PRECIOUS-Gold slips 1% after robust U.S. jobs data; palladium soars

 (Updates prices, adds market details)
    * Nonfarm payrolls increase 266,000 in November
    * Palladium scales fresh record peak of $1,880.37/oz
    * Silver hits four-month low
    * GRAPHIC-2019 asset returns:

    By Eileen Soreng
    Dec 6 (Reuters) - Gold slid 1% on Friday as strong U.S. jobs
data renewed bets the Federal Reserve would stand pat on
interest rates and also  boosted demand for riskier assets,
while supply-squeezed palladium soared to a new record high.
    U.S. job growth increased by the most in 10 months in
November, confirming the economy remained on a moderate
expansion path despite a prolonged manufacturing slump.             
    Spot gold        slipped 1% to $1,460.39 per ounce by 1:50
p.m. EST (1850 GMT). Bullion has fallen nearly 0.3% so far this
    U.S. gold futures         settled down 1.2% at $1,465.10 per
    "The better-than-expected jobs report has dented demand for
safe-haven products such as gold," said David Meger, director of
metals trading at High Ridge Futures. 
    The jobs data pushed up the dollar, while U.S. stocks jumped
as the positive economic readings added to an upbeat mood after
U.S. President Donald Trump said trade talks with China were
"moving right along".             
    In a positive gesture, China said it will waive import
tariffs for some soybeans and pork shipments from the United
    Looking ahead, the market focus will be on the Fed's meeting
on Tuesday and Wednesday next week.
    The U.S. central bank is expected to keep interest rates on
hold at 1.50% to 1.75%           .    
    "The (jobs) report falls squarely to the camp of the U.S.
monetary policy hawks who do not want to see interest rates rise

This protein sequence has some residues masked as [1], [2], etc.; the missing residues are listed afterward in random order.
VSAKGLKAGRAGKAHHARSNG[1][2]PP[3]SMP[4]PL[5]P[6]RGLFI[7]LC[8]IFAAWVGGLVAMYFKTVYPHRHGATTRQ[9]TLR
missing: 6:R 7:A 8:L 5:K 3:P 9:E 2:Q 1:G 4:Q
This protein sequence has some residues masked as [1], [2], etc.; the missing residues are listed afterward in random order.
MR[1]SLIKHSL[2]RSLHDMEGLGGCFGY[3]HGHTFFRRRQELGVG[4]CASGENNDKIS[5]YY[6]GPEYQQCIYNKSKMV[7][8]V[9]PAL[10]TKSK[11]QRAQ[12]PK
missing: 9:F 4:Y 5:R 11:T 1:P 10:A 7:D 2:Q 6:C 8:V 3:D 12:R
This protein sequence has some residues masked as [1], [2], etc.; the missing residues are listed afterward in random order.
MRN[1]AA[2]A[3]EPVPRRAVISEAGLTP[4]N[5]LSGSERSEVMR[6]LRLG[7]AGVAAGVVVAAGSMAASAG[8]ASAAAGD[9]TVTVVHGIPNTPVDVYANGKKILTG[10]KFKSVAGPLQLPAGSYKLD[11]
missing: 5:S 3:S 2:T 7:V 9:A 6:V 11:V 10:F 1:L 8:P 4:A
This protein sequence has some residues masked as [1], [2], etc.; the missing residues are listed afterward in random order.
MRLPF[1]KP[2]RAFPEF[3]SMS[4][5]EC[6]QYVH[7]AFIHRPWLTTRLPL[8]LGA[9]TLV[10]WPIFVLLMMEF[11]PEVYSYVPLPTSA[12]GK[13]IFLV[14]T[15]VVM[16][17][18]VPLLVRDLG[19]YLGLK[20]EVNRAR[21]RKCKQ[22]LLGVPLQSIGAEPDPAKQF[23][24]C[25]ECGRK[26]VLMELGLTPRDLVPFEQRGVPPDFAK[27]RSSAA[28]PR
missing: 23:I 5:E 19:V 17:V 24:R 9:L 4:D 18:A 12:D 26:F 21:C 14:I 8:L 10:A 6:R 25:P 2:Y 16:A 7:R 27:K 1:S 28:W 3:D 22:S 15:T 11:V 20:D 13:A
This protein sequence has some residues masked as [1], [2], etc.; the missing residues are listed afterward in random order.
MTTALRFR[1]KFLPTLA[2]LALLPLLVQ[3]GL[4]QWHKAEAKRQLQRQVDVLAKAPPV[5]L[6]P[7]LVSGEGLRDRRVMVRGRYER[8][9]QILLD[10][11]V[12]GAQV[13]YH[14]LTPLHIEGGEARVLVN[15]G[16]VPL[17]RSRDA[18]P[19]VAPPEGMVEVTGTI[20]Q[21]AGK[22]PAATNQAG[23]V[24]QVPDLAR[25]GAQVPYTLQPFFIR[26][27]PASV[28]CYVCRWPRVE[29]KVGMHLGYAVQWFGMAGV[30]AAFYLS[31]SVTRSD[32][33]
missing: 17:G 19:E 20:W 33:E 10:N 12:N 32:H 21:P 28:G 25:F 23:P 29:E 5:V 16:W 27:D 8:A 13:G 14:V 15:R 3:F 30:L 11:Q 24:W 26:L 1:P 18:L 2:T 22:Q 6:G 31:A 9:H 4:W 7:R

anytime soon, and that is bearish for the metals market," said 
Kitco Metals senior analyst Jim Wyckoff.
    Lower interest rates reduce the opportunity cost of holding
non-yielding bullion and weigh on the dollar.
    "On the technical side, a close below the $1,460-65 area
could open gold up to the $1,445-47 November lows, and beyond
that towards $1,400-$1,420 congestion area over the summer,"
said Tai Wong, head of base and precious metals derivatives
trading at BMO.
    Elsewhere, autocatalyst metal palladium        continued
scaling fresh peaks, hitting $1,880.65 an ounce for the first
    "The demand for palladium is typically steady and
practically price-inelastic, so it could be on its way to the
$1,900 mark. The strong jobs numbers are helping the metal since
jobs growth indicates a healthy economy and translates into more
people buying cars," BMO's Wong said.
    Other metals latched on to gold's slide, with silver       
falling 2.2% to $16.57 per ounce, having earlier touched a low
since Aug. 7 at $16.50. 
    Platinum        fell 0.6% to $891.68.

 (Reporting by Eileen Soreng, Arpan Varghese and Harshith Aranya
in Bengaluru
Editing by Jonathan Oatis and Matthew Lewis)